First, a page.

'Wired' Says Some Electronics Aren't Built to Last
DEBORAH AMOS, host:
On Monday, we focus on technology - and today the frustrations, the pain of technology. In particular, just when you figured out all the buttons on that MP3 player, how to program your phone or the digital camera, wham-o - something stops working. Your high-tech toy becomes an expensive paperweight.
Wired magazine recently raised the question, are some products that seem to die young actually built to fail? Mark McClusky is Wired magazine's product editor. Good morning.
Mr. MARK MCCLUSKY (Product Editor, Wired magazine): Good morning.
AMOS: It's not a surprise to customers, this critical mass of breaking. So why did you decide to take it on?
Mr. MCCLUSKY: It's a trend that we've actually noticed over time, especially when you have so many products coming through a place like we do at the magazine - that more and more, we just have them break. And it's hard to get anybody to say, yes, we design our products to fail. But we do know that these technologies have sort of built in life spans. And so there's sort of an implicit design limitation of the parts that it's made of and the technologies it contains.
AMOS: So what are the most common problems?
Mr. MCCLUSKY: The thing we hear about breaking most right now is the iPod. And the major reason for that is that hard drives like in the iPod just simply aren't meant to be moved around the way that people move around their iPods. It's a moving part, and so as you carry that around and jostle and bang it, it's going to fail.
But then also things like, you know, cell phones getting beaten up pretty well as you carry them around in your purse or your pocket. And then cameras also have a mechanical shutter in them, and that's a part that has sort of a design-limited lifespan. It's rated for a certain number of pictures, and after that, you're probably out of luck.
AMOS: But is it worth putting up with the hassle to get these gadgets repaired?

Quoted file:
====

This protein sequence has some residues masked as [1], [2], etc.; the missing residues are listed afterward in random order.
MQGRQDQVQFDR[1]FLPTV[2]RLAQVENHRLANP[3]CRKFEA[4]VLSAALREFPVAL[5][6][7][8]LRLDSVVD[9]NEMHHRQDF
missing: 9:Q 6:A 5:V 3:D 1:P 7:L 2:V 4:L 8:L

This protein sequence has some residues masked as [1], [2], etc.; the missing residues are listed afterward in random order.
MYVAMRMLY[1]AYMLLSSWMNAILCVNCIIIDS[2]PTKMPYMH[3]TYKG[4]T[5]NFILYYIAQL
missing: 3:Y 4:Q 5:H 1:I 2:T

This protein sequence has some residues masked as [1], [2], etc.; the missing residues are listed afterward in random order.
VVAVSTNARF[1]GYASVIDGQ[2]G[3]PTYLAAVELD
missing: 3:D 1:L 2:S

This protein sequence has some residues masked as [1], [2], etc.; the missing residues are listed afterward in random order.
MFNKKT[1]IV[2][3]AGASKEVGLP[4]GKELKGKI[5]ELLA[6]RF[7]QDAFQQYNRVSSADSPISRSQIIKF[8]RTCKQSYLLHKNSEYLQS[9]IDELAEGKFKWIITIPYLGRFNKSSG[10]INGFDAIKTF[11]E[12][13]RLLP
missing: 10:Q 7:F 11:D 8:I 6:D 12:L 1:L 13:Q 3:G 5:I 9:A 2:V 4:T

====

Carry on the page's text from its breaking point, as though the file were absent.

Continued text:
Mr. MCCLUSKY: The problem with a lot of them is you simply can't get them repaired. A lot of companies actually don't even make replacement parts for their products at this point, and that's part of why it's so cost prohibitive to repair things. And generally, it becomes cheaper to replace it than to repair it.
AMOS: Do you think that consumers think a little differently about these gadgets than the people who make them, in that I buy something and I think, all right, I have it now for years. They make something and think I'm going to make a new one in two years. I want the consumers to buy the new one.
Mr. MCCLUSKY: I think that's a great point. I think that just the pace of sort of innovation of technological change, you know, which we love as consumers on one hand because it gives us more and more features for less and less money over time. The flip side of that is that, you know, manufacturers are always just trying to churn out the new, the latest and greatest, and that sort of focus on maintaining, you know, older products can fall by the wayside.
AMOS: And let's talk about our own psychology about the gadgets that we buy. These are delicate hard drives in some cases, with lots of electronics. But we do - we beat them up.
Mr. MCCLUSKY: Yeah. I think there is some culpability on our part, of course. It's not having that sort of preciousness about our gadgets, and, you know, maybe that's because they're so pervasive in our lives now. You know, I think 20 years ago when the first cell phone came out and it was the size of a phone book, I think people were probably a little more precious with them than now that everybody has one stuck in their jeans pocket.
AMOS: Well, thank you very much. Mark McClusky is products editor for Wired magazine.
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